Trail  Life,  USA  operates  a  little  differently  than  the  Boy  Scouts.  Many  Boy  Scout  troops  simply  connect  with  churches  as  a  place  to  meet.  With  Trail  Life,  the  organization  is  literally  a  ministry  of  the  church,  similar  to  an  AWANAs  program.  But  the  charter  organization  doesn’t  need  to  be  a  church.  According  to  Trail  Life’s  website,  “Charter  Organizations  can  be  churches;  parochial,  private  or  Christian  schools;  or  other  faith-based  non-profit  groups  that  agree  with  our  Statement  of  Faith.”  

Another  difference  is  the  leadership  structure.  In  Scouts,  the  Scoutmaster  is  in  charge.  In  Trail  Life,  whoever  manages  the  ministry  is  called  the  Charter  Organization  Leader  (COL),  and  the  Troopmaster  reports  to  the  COL.  Also  in  Trail  Life,  members  are  called  trailmen,  not  scouts.  

If  your  church  is  interested  in  getting  a  troop  started,  know  that  five  adults  are  required  to  start  a  troop,  and  you’ll  want  at  least  5-8  boys  involved.  As  far  as  the  timeline  needed  to  get  up  and  running,  Chris  Stevens,  COL  of  one  of  the  troops  in  the  Treasure  Valley,  says  that  it  took  about  three  months  for  his  troop  to  become  operational.  Stevens  says  they  had  an  open  house  for  interested  kids  and  their  parents,  and  from  there  their  troop  developed  pretty  quickly.  “You’ll  want  two  or  three  people  on  your  board  who  are  ‘in  it  to  win  it,’”  Stevens  says.  “People  who  are  willing  to  help  fill  gaps  and  encourage  parents  to  stay  involved.  If  you  have  those  two  or  three  people  who  will  make  things  happen,  you will  have  a  lot  easier  time.”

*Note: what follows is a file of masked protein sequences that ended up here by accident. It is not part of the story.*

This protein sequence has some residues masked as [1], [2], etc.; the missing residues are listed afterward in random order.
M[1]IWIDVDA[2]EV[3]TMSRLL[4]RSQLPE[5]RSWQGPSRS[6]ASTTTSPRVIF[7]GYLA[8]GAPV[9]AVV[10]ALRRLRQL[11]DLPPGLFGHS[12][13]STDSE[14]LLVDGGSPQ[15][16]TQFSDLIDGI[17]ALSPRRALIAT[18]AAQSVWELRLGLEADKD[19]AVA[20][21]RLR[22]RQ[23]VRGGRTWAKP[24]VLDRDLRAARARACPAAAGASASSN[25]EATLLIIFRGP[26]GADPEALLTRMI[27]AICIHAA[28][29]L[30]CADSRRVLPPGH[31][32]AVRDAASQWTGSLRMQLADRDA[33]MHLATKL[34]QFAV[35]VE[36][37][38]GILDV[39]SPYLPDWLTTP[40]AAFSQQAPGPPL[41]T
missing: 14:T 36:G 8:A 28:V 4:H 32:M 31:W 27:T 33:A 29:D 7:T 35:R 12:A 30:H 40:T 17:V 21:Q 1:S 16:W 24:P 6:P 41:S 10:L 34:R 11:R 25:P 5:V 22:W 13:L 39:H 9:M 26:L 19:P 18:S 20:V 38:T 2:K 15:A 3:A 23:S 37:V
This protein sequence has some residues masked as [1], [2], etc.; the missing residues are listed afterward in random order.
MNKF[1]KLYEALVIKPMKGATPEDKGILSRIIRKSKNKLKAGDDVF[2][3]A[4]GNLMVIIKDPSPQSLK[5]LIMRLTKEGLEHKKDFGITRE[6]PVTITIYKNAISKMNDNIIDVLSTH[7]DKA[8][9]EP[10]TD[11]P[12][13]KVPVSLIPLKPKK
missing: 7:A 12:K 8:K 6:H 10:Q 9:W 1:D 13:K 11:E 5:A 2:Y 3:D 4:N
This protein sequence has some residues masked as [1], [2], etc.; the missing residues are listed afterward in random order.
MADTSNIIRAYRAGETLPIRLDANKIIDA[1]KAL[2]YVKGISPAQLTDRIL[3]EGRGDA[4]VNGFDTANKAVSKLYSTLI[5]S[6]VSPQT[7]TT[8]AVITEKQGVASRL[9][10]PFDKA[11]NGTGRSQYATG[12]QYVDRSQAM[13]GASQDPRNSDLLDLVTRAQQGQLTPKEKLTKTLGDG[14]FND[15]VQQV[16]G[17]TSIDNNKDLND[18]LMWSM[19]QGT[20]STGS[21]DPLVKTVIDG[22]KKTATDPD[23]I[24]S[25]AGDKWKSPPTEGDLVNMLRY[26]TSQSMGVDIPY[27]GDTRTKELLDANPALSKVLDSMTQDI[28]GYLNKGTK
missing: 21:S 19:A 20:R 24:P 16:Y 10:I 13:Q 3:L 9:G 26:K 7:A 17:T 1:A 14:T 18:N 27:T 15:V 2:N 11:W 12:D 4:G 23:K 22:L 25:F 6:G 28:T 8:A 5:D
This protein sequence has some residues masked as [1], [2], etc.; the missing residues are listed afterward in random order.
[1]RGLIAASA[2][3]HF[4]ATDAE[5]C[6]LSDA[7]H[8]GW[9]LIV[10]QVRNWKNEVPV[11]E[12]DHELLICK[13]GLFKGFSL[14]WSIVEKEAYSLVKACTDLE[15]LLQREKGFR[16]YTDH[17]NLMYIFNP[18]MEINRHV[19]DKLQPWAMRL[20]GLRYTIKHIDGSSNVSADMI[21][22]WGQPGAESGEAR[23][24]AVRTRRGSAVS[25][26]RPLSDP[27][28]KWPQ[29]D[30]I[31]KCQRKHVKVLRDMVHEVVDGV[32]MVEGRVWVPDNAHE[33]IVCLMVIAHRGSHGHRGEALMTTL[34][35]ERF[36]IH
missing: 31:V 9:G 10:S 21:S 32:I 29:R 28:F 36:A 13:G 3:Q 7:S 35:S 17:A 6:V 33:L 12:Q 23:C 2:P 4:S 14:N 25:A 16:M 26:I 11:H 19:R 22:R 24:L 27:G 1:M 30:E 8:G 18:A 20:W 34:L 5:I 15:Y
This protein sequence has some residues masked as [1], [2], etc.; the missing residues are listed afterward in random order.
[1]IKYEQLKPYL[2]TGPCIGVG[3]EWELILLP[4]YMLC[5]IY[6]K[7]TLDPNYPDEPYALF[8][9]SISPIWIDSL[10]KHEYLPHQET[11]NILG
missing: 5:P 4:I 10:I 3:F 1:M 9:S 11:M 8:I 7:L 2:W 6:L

Stevens  also  says  parents  transferring  their  children  from  Boy  Scouts  into  Trail  Life  don’t  need  to  be  concerned  about  their  sons  losing  any  badges  or  rank  achievements.  “Trail  Life  has  a  system  that  transfers  Scouting  achievements  into  the  Trail  Life  system.”  

Currently,  the  Treasure  Valley  has  two  chartered  troops:  Boise  Church  of  Christ  in  Boise,  Valley  Life  Community  Church  in  Meridian,  and  Calvary  Chapel  in  Mountain  Home.  There’s  also  one  unchartered  troop,  Calvary  Chapel  in  Nampa.  They  have  all  their paperwork  approved  and  they’re  ready  to  go,  all  they  need  is  someone  to  fill  the  Troopmaster  role  (you  can  contact  Calvary  Chapel  if  you’re  interested).  

If  you’re  interested  in  getting  your  boy(s)  involved  in  Trail  Life,  just  contact  either  the  Boise  Church  of  Christ  or  Valley  Life  Community  Church.  However,  if  your  church  or  organization  is  interested  in  starting  a  troop,  simply  visit  Trail  Life,  USA’s  website  ( and  select  “Start/Find  a  Troop”  from  the  main  menu.  There  you’ll  find  an  explanation  of  the  process,  and  if  you  fill  out  an  inquiry  form,  John  Falk  will  get  in  touch  with  you.  

Also,  know  that  you  really  need  only  one  person  from  your  church  or  organization  to  be  the  Charter  representative.  Other  troop  leaders  can  come  from  anywhere.  But,  as  ChrisStevens  says,  you’ll  want  guys  who  are  in  it  to  win  it.

“You  want  to  instill  quality  over  quantity,”  Stevens  says.  “It  shouldn’t  be  a  drop-off  program.  Dads  need  to  be  involved.”  

Stevens  didn’t  hesitate  when  I  asked  him  if  he  had  anything  to  say  to  parents.  “This  is  a great  program,”  he  said.  “Programs  like  AWANA  have  their  advantages,  but  if  you’re  looking  for  something  more  outdoor,  where  boys  are  actually  hitting  the  trail  and  doing  outdoor  activities  along  with  survival  skills,  Trail  Life  is  something  to  consider.”  

Daniel  Bobinski,  M.Ed.,  runs  two  businesses.  One  helps  teams  and  individuals  learn  how  to  use  Emotional  Intelligence.  The  other  helps  companies  improve  their  training  programs.  He’s  also  a  homeschooling  dad,  a  best-selling  author,  and  a  popular  speaker  at  conferences  and  retreats.  Reach  him  at This email address is being protected from spambots. You need JavaScript enabled to view it. or  208-375-7606.

Christian Living Magazine


Phone: 208-703-7860